If Bipolar I is the vast mountain range with its towering peaks and deep valleys, Bipolar II is its slightly gentler cousin, though no less complex. Here, the mania’s intensity is dialed down to what’s termed as hypomania. Hypomanic episodes share many symptoms with mania but are shorter in duration and less intense. They don’t typically require hospitalization and might even go unnoticed. But the valleys of depression in Bipolar II can be as profound and debilitating as those in Bipolar I.

Cyclothymic Disorder

Cyclothymia paints a picture reminiscent of the gentle undulations of rolling meadows rather than the stark contrasts of mountains and valleys. Those with this condition experience milder mood fluctuations, with hypomanic symptoms and periods of depressive symptoms lasting for at least two years. These mood swings, though milder than those of Bipolar I and II, are persistent and can affect one’s daily life, much like how a brook consistently winds its way through a meadow.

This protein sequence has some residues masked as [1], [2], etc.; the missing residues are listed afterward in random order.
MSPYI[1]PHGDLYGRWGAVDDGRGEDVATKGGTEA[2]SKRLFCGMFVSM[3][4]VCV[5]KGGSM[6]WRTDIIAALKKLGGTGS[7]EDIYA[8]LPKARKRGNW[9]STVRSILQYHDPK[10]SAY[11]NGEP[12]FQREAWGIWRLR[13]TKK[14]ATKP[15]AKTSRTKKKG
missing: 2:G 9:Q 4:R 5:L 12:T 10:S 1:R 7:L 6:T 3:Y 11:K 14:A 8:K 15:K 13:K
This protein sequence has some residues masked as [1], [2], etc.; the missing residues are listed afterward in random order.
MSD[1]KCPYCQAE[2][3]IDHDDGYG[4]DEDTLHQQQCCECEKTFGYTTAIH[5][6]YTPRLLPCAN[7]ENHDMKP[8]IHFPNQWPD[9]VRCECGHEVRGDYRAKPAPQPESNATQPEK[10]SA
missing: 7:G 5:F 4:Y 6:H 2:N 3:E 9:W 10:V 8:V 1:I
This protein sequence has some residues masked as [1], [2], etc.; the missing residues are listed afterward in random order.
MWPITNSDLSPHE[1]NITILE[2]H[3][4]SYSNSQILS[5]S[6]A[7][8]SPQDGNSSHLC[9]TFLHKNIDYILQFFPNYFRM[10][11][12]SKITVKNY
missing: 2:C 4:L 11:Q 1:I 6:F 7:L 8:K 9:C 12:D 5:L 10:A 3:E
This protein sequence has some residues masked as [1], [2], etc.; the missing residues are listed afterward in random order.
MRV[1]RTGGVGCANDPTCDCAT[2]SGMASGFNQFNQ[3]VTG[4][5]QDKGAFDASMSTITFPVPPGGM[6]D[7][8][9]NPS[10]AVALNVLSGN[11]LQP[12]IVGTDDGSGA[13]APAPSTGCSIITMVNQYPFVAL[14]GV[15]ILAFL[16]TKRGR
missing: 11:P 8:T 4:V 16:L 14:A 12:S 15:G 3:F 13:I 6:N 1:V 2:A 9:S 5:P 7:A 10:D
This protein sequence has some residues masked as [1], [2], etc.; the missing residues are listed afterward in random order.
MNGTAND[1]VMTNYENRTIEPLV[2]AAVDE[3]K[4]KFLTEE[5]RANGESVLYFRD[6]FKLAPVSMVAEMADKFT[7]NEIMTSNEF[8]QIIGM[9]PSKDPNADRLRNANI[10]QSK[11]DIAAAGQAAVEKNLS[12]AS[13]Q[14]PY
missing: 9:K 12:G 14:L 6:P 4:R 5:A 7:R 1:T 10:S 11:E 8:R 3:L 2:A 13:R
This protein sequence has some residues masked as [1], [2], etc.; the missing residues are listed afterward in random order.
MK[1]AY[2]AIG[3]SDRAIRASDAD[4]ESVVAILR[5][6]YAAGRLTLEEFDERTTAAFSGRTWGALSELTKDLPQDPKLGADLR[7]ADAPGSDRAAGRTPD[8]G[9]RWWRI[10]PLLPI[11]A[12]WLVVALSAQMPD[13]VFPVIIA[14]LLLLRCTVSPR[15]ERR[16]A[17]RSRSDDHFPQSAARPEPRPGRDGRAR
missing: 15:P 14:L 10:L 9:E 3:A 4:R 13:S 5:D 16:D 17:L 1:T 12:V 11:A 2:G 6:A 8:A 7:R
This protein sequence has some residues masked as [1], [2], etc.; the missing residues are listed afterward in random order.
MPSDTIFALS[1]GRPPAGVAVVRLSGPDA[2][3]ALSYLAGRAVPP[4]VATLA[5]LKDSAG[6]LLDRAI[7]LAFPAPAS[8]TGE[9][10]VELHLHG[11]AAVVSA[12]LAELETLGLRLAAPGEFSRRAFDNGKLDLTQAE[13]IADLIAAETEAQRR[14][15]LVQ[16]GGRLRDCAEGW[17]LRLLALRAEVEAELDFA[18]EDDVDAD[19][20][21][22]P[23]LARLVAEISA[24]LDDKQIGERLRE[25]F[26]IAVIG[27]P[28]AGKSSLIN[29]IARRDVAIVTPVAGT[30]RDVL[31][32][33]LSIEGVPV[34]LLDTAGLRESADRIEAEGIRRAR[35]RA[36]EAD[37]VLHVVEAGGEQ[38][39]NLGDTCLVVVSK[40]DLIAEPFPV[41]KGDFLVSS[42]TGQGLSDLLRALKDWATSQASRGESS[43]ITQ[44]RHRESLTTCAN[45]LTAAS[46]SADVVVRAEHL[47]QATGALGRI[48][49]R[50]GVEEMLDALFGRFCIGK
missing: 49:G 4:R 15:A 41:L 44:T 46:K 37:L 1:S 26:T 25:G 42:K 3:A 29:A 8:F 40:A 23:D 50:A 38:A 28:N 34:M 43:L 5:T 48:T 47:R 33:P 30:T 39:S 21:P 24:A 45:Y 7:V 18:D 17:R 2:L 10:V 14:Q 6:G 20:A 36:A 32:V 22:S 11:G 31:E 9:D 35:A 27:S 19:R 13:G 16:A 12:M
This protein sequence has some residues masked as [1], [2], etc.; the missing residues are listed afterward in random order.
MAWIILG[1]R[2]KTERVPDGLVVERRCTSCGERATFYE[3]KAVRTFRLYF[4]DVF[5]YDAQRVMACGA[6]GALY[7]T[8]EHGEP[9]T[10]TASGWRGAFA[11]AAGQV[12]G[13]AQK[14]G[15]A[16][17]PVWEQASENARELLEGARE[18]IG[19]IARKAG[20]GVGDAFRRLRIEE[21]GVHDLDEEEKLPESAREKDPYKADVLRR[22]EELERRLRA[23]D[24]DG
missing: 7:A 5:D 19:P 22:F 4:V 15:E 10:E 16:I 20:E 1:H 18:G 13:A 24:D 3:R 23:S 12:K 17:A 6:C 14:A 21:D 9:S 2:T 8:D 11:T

Rapid Cycling

Within this landscape we may find the phenomenon of rapid cycling. In this, people experience four or more episodes of mania, hypomania, or depression within a year. It’s as though the seasons change unpredictably, without notice, each one coming with its temperament and challenges.

Mental Health IOP for Bipolar

Treatment for Bipolar II isn’t a straight path. However, in recent years, there has been a surge in successful treatments, one of which is the mental health IOP (Intensive Outpatient Program) for bipolar.